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Re: Europelta, new nodosaur from Early Cretaceous of Spain
From: Ben Creisler
A news story in English about James Kirkland and the Utah connection:
On Mon, Dec 2, 2013 at 3:23 PM, Ben Creisler <email@example.com> wrote:
> From: Ben Creisler
> For the record, the official pdf is now available (with the muddled
> definition of Struthiosaurinae retained):
> James I. Kirkland, Luis Alcalá, Mark A. Loewen, Eduardo Espílez, Luis
> Mampel & Jelle P. Wiersma (2013)
> The Basal Nodosaurid Ankylosaur Europelta carbonensis n. gen., n. sp.
> from the Lower Cretaceous (Lower Albian) Escucha Formation of
> Northeastern Spain.
> PLoS ONE 8(12): e80405.
> Nodosaurids are poorly known from the Lower Cretaceous of Europe. Two
> associated ankylosaur skeletons excavated from the lower Albian
> carbonaceous member of the Escucha Formation near Ariño in
> northeastern Teruel, Spain reveal nearly all the diagnostic recognized
> character that define nodosaurid ankylosaurs. These new specimens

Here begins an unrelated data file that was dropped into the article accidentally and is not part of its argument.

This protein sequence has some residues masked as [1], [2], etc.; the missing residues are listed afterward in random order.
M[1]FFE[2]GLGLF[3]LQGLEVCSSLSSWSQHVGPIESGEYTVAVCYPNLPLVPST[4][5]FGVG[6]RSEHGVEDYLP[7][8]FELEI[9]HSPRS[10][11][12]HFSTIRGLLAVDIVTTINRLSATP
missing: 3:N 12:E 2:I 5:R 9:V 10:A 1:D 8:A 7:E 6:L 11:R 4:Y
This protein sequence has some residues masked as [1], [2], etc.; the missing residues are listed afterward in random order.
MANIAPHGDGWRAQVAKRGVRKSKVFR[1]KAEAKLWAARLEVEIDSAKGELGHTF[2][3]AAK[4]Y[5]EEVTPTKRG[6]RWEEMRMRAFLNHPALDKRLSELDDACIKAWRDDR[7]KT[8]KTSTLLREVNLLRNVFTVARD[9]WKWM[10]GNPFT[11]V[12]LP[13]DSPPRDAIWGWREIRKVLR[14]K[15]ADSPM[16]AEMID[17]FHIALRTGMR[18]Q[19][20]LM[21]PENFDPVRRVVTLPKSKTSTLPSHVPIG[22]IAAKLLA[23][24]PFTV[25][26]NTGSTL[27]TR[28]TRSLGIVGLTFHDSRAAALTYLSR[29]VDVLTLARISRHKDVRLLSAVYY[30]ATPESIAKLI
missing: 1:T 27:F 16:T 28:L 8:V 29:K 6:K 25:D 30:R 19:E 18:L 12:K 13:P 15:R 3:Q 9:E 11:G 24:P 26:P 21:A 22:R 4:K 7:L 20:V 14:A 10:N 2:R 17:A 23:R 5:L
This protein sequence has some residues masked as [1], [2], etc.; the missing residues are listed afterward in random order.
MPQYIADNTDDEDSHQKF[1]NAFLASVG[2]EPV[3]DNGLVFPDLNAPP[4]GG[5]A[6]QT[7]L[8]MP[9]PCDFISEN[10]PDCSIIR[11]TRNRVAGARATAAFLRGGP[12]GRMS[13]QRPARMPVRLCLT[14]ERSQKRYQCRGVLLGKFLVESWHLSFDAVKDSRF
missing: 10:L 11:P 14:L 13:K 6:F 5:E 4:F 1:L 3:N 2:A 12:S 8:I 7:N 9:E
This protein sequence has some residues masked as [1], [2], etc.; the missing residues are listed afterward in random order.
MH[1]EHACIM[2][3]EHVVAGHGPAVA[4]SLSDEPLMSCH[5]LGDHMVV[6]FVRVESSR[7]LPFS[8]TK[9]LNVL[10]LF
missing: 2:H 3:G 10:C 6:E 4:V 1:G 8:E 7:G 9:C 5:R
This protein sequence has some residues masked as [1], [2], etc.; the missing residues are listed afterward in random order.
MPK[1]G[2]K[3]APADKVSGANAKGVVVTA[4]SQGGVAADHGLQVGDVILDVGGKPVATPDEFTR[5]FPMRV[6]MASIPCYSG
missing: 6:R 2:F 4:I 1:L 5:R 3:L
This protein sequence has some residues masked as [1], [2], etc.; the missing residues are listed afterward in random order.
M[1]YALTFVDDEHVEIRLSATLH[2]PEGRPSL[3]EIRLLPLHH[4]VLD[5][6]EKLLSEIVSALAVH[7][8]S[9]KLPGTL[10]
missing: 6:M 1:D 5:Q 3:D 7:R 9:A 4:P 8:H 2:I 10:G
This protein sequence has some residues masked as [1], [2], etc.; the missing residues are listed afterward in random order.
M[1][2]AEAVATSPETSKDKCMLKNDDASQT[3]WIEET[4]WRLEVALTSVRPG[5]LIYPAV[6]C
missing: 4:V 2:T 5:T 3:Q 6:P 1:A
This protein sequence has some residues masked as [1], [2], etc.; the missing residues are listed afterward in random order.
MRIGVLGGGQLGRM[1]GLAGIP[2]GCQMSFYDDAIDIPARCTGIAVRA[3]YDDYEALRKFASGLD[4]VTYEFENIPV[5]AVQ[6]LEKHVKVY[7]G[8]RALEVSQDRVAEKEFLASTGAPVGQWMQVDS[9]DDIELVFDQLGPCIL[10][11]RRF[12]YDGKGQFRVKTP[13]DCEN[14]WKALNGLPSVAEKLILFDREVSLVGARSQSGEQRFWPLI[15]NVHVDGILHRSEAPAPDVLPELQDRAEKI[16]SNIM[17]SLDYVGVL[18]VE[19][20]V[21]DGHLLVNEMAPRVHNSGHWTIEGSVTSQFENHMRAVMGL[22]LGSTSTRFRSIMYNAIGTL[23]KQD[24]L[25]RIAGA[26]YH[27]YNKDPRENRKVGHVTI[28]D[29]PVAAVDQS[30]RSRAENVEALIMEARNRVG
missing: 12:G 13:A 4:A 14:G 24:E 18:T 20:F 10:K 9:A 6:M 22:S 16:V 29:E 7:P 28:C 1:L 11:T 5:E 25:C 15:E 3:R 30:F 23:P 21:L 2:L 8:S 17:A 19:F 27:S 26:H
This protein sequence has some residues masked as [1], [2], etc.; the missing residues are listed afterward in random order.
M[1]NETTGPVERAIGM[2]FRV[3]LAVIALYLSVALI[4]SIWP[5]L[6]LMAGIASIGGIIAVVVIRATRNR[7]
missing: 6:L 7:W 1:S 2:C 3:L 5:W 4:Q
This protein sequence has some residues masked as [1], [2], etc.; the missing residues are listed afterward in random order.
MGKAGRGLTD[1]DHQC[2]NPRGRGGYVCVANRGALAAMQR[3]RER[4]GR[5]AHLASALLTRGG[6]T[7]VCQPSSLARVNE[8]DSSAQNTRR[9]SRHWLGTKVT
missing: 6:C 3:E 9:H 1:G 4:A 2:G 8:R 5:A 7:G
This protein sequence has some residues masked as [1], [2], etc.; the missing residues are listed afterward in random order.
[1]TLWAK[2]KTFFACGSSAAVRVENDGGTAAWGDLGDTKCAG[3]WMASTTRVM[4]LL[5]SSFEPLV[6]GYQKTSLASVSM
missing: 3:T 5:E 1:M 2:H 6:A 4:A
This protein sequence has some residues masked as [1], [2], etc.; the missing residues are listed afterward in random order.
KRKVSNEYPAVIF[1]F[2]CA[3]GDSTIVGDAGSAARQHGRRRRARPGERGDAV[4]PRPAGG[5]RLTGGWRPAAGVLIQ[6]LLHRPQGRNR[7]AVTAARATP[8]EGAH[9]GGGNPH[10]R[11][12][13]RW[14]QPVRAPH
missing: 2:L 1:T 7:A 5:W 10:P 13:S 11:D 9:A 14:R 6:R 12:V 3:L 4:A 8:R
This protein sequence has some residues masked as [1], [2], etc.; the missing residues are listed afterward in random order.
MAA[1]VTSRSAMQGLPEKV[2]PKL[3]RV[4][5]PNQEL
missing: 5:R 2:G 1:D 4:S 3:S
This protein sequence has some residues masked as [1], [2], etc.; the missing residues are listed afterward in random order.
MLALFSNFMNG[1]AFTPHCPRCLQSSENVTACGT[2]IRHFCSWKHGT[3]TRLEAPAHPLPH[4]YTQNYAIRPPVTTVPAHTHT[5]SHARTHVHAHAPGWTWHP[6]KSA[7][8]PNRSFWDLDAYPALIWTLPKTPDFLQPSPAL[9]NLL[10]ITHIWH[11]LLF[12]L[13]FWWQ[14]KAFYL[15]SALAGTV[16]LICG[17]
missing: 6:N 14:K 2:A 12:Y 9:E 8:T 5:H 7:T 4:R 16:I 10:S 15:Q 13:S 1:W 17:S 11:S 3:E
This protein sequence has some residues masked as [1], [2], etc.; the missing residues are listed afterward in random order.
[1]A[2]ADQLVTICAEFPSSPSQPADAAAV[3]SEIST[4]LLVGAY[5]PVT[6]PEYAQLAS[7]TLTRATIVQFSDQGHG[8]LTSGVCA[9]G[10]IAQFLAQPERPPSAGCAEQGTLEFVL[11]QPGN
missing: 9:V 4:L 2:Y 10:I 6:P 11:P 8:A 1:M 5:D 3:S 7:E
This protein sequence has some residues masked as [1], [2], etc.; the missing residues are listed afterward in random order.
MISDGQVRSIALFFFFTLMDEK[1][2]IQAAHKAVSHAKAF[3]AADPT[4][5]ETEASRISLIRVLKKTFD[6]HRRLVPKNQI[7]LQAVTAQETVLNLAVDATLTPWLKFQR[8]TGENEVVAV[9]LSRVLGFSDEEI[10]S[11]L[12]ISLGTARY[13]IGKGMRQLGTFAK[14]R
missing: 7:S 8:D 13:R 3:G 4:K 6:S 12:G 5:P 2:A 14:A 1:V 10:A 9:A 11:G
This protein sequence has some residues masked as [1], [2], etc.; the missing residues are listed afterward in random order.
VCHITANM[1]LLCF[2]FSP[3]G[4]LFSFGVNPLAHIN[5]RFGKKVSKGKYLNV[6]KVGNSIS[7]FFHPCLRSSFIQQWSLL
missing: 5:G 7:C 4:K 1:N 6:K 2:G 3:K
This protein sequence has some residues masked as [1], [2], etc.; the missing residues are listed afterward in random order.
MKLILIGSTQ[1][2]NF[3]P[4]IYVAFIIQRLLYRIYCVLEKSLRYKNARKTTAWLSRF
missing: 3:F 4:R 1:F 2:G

> comprise a new genus and species of nodosaurid ankylosaur and
> represent the single most complete taxon of ankylosaur from the
> Cretaceous of Europe. These two specimens were examined and compared
> to all other known ankylosaurs. Comparisons of these specimens
> document that Europelta carbonensis n. gen., n. sp. is a nodosaur and
> is the sister taxon to the Late Cretaceous nodosaurids Anoplosaurus,
> Hungarosaurus, and Struthiosaurus, defining a monophyletic clade of
> European nodosaurids– the Struthiosaurinae.
> On Mon, Dec 2, 2013 at 8:32 AM, Ben Creisler <firstname.lastname@example.org> wrote:
>> From: Ben Creisler
>> A number of news stories and blog items in Spanish about the discovery
>> of a 5-meter-long nodosaur from the Early Cretaceous of Spain. It is
>> the most complete skeleton of an ankylosaur ever found in Europe. The
>> official description is scheduled to appear in PLoS ONE, I assume
>> later today.